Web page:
Eliminating congenital rubella: a seroepidemiological study on women of childbearing age and MMR vaccine coverage in newborns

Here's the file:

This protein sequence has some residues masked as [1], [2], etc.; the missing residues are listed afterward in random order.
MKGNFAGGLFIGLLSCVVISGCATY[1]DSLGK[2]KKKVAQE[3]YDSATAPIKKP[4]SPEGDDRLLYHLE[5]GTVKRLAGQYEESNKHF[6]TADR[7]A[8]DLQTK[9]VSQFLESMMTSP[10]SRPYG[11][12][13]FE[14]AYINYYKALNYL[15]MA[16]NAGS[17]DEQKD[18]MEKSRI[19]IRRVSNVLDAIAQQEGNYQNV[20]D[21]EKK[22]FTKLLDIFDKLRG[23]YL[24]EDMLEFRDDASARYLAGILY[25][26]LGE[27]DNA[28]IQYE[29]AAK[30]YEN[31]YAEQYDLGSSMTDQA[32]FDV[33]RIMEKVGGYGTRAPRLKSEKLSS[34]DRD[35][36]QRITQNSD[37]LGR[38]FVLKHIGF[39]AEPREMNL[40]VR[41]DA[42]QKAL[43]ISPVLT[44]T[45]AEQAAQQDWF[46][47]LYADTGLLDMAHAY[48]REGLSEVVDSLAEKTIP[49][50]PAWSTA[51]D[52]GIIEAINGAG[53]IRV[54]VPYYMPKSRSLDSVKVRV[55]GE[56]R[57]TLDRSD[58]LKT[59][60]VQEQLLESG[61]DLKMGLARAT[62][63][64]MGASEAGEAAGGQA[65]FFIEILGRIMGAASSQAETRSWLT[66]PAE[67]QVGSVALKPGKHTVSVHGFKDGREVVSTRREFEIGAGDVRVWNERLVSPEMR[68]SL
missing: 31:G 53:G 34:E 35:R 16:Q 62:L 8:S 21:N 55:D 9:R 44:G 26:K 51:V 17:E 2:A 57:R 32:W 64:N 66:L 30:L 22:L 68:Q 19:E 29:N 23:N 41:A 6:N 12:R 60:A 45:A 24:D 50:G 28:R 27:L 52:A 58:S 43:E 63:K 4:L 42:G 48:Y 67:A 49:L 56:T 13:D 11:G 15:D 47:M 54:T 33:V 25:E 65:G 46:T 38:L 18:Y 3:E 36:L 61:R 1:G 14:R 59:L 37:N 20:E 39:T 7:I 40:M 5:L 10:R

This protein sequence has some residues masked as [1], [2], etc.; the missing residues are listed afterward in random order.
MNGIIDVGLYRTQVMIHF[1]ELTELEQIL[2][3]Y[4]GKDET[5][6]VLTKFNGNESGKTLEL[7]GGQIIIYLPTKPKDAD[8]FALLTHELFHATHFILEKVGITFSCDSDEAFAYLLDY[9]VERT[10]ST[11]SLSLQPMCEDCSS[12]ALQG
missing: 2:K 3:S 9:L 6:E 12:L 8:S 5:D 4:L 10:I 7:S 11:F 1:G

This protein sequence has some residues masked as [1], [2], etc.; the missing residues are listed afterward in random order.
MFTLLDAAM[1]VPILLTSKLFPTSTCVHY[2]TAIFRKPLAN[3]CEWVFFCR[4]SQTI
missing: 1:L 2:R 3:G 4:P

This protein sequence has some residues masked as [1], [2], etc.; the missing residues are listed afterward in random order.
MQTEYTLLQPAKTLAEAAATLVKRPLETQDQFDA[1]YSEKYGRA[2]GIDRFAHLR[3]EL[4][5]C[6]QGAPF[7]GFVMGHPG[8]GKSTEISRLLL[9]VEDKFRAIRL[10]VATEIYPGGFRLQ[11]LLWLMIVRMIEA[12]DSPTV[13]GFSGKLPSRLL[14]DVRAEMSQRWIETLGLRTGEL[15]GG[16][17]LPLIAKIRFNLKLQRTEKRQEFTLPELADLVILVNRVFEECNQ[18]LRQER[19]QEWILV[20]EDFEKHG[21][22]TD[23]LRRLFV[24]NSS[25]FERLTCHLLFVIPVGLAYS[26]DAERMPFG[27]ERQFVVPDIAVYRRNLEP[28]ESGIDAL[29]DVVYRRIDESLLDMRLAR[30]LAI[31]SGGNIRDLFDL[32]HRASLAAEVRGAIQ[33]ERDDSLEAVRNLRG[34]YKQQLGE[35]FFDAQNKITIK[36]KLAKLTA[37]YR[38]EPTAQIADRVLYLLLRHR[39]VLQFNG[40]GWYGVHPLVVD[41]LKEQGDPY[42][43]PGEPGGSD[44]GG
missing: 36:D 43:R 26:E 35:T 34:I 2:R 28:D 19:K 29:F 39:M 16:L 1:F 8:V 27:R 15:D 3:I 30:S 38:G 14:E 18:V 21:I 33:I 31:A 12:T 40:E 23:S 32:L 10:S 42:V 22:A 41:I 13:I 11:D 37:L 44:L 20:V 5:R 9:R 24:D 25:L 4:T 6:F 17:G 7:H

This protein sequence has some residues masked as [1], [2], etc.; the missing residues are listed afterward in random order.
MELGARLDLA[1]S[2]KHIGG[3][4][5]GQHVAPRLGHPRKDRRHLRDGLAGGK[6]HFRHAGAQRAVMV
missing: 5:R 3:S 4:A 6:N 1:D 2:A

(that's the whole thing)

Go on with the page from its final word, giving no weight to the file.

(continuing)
Introduction. Rubella can have particularly serious effects on the product of conception if contracted during pregnancy. Thus, the main aim of rubella vaccination programmes is to prevent infection during pregnancy. Materials and methods. A seroepidemiological study was conducted from July 2006 to December 2007 on 1,000 women of childbearing age, 15 to 45 years old, using specific rubivirus antibody assays, IgG and IgM. A questionnaire administered at the same time allowed us to survey how much women knew about this disease. In addition, MMR vaccine coverage rates were analysed for cohorts born in the local health districts of Messina for the period 1993-2006. Results. An analysis of the replies given to the questionnaire showed an estimated 42.8% of the women to have immunity from rubella, while the serological study showed an immunity coverage rate of 80.6%. Vaccination coverage in the local health districts regarding the first dose of MMR was 81% (cohorts 1993-2005), while the rate was only 24% for the second dose (cohorts 1993-2002). Conclusions. Both immunity coverage in women of childbearing age and that for newborns (for the cohort considered) fall below the 95% target set by the National Elimination Plan for Measles and Congenital Rubella (PNEM). It is therefore necessary to provide women with adequate information about the risks of rubella during pregnancy and about the benefits of vaccination, as well as to recoup subjects at risk or those whose immune status is unknown. Public health authorities also need to make continued efforts to increase the number of MMR vaccinations throughout the region.